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Noise concerns slow Ocean City wind turbine plan 

Credit:  By Brian Shane, Staff Writer, The Daily Times, www.delmarvanow.com 19 August 2010 ~~

OCEAN CITY – A neighbor’s concerns over noise have put plans for Ocean City’s first backyard wind turbine on hold, as town officials await more information on just how loud the spinning blades will be.

Ocean City’s Planning and Zoning Commission decided to keep open a public hearing and reconvene within 60 days to conclude whether applicant Jim Motsko may proceed.

Resort officials passed a law in 2009 allowing residential wind turbines. Property owners can install roof- or pole-mounted wind turbines, as long as they meet noise and height restrictions, among other regulations. If approved, Motsko’s turbine would be the first.

“Because it’s the first time trying our new ordinance, you know, we want to get this right,” said Pam Buckley, commission chair. “We don’t want to have Jim here putting this thing in, and then we get so much noise and grief from it that he ends up having to pull it down or turn it off.”

Motsko has planned for two years to install a 39-foot-tall pole-mounted wind turbine at his Sixth Street bayfront home. With the 6-foot-wide fan blades, the tower height comes to 45 feet. It would be the first-ever residential power turbine for the resort.

At the hearing, Motsko faced opposition from his next-door neighbor, Robert Kenney.

Kenney said while he appreciates the environmental aspects of the project, he worries the turbine will be too loud, lower his property value and spoil his bayfront views.

“It’s one of the few places left in town that you can actually go hear, at any time, the lapping of the water on the rocks and the environment around you,” said Kenney, one of five unit owners of the adjacent Islander condominium building. “We would be devastated if that were no longer the case.”

“This is ground-breaking times,” he added, alluding to the novelty of the turbine. “But it’s also tough times – property values, everything else. There’s more than just the aesthetics of dealing with it. You’re going to impact a way of life on that property for the future.”

Kenney said he believes the spinning fan blades could produce noise as loud as a vacuum cleaner, which is calculated roughly at 70 decibels. A whisper-quiet library is measured at 30 db, regular conversation is 55-60 db, a lawnmower is 90 db and a jet engine is 140 db.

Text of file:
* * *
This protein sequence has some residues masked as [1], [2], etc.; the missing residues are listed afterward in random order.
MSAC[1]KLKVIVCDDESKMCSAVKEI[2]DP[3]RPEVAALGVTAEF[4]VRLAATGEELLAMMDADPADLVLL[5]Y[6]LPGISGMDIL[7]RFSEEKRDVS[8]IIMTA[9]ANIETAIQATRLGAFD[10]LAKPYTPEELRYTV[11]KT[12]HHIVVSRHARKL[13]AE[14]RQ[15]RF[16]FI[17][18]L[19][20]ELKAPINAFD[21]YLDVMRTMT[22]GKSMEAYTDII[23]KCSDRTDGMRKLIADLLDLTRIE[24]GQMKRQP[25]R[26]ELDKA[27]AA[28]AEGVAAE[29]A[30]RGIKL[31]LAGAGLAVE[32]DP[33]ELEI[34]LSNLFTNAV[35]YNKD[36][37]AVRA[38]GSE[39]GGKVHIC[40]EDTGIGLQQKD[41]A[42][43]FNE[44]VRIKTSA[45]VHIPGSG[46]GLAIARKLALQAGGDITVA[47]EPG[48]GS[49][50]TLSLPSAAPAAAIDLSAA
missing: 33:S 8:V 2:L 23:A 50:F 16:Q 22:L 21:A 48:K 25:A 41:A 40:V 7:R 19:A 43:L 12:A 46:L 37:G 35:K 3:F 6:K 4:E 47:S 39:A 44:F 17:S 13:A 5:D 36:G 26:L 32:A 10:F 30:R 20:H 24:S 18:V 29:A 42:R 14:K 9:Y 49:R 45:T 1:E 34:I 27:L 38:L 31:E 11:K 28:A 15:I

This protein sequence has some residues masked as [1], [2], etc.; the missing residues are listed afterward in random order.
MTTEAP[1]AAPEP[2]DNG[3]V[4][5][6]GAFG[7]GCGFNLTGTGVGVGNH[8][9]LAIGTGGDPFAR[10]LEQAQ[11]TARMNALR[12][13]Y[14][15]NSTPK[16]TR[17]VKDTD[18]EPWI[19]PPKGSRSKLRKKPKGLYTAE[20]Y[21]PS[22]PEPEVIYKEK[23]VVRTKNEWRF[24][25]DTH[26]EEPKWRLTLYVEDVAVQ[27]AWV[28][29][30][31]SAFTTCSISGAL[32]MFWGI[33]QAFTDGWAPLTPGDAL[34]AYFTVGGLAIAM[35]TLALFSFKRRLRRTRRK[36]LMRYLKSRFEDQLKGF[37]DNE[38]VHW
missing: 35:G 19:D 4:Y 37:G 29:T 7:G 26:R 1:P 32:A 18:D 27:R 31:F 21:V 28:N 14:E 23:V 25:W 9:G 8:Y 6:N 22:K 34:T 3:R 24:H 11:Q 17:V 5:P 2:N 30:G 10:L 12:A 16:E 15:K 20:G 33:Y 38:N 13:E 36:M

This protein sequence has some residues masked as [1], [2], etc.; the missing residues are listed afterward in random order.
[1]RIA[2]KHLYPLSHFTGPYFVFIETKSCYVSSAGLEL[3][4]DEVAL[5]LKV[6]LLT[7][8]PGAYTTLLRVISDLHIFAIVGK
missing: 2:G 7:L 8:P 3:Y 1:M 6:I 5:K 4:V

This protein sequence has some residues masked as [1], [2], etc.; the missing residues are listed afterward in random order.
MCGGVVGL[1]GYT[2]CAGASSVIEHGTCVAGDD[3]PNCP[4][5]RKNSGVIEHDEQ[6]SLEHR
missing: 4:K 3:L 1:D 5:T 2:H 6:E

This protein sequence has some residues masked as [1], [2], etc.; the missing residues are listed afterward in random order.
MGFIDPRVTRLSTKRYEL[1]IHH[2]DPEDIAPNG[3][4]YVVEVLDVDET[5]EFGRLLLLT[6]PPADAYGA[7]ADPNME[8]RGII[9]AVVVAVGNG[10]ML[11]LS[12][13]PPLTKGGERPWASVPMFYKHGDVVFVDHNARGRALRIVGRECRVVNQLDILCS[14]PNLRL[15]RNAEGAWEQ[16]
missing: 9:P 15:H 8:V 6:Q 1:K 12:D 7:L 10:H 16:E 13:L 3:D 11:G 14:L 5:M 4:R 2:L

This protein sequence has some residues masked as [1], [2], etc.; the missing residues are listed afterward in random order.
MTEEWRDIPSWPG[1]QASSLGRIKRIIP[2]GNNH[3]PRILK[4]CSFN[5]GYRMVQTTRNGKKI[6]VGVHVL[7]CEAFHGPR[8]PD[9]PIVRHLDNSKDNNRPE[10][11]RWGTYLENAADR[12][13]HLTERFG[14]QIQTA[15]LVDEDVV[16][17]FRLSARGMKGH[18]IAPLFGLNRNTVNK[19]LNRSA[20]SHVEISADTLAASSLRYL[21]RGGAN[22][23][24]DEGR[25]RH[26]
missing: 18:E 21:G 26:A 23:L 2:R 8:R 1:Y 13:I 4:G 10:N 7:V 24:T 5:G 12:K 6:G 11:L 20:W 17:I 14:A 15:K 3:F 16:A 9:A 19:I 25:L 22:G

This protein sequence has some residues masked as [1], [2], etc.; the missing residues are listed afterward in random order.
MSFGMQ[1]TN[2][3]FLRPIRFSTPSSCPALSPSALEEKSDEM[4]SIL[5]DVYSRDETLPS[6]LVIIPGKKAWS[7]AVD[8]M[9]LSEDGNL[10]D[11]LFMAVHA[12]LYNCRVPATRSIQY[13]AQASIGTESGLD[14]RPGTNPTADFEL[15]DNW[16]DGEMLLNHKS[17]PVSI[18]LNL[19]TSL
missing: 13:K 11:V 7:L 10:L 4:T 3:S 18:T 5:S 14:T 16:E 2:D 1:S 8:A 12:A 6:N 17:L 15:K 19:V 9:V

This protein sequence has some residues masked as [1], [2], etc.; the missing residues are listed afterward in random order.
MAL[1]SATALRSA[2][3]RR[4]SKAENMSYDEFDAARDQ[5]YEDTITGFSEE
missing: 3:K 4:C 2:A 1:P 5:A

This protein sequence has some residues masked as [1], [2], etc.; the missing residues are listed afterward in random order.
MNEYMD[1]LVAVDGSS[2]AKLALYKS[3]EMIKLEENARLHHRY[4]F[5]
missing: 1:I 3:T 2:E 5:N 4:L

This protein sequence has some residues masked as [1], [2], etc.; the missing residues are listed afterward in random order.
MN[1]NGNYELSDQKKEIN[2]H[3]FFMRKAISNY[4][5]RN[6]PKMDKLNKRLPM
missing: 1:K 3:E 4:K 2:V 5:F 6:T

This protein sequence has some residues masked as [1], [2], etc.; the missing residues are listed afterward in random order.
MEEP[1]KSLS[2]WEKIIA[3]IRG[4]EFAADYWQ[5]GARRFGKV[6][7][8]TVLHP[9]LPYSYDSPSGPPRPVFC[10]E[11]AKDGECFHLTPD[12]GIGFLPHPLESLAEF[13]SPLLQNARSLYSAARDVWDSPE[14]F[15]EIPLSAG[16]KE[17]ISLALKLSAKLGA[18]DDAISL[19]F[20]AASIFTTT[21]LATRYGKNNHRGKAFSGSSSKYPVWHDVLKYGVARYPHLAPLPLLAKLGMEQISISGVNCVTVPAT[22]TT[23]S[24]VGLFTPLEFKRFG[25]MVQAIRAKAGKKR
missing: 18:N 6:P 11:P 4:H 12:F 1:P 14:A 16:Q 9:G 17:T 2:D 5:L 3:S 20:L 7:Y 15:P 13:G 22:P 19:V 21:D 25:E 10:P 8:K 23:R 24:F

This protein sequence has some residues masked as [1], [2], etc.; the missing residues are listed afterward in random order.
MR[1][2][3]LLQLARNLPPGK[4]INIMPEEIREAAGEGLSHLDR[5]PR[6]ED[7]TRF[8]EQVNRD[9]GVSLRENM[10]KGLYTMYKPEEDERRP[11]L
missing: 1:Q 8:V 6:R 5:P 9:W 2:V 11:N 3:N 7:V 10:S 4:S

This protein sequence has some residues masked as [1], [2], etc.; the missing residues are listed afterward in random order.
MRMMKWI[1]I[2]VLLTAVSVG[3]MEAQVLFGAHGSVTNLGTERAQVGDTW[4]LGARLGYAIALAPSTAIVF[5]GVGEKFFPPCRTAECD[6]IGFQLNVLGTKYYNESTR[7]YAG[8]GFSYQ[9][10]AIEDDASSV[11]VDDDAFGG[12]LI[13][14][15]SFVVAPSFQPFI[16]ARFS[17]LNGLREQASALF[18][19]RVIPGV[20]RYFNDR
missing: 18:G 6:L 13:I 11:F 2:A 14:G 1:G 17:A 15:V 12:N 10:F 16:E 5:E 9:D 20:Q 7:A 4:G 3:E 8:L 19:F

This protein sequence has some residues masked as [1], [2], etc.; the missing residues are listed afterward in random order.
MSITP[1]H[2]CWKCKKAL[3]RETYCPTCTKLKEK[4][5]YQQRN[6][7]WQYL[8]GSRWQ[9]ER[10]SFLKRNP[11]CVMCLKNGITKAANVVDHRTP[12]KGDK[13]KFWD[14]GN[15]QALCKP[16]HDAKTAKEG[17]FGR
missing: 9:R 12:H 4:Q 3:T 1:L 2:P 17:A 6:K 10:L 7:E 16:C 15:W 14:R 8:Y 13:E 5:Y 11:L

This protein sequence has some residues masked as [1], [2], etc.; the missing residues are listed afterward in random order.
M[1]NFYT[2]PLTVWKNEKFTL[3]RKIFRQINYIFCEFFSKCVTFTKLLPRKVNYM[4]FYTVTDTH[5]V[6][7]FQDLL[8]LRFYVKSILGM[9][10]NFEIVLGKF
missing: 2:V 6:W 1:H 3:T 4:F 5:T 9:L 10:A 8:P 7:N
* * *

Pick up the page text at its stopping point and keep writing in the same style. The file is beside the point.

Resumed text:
Stacey Hart, the engineer for the project, testified it would be very unlikely the fan would produce sound any louder than 40 decibels. Ocean City’s wind turbine law limits fan blades to 55 db.

It’s not just town officials who have to sign off on the plans. Because the turbine would be built 10 feet from the Isle of Wight Bay – a state-owned waterway – the Maryland Department of the Environment must grant permission.

However, the state won’t allow easements of wind turbines unless the applicant is a public utility. While the details are still being worked out, any such easement may instead come in the form of a “no-license permit,” said Joseph Moore, Motsko’s attorney.

Moore said he believes Motsko’s application meets all the requirements for a conditional use of a wind turbine, and that stringent specifications would have to be proven to deny any such permit. He said there wasn’t enough evidence presented by opponents to deny the permit.

Source:  By Brian Shane, Staff Writer, The Daily Times, www.delmarvanow.com 19 August 2010

This article is the work of the source indicated. Any opinions expressed in it are not necessarily those of National Wind Watch.

The copyright of this article resides with the author or publisher indicated. As part of its noncommercial educational effort to present the environmental, social, scientific, and economic issues of large-scale wind power development to a global audience seeking such information, National Wind Watch endeavors to observe “fair use” as provided for in section 107 of U.S. Copyright Law and similar “fair dealing” provisions of the copyright laws of other nations. Send requests to excerpt, general inquiries, and comments via e-mail.

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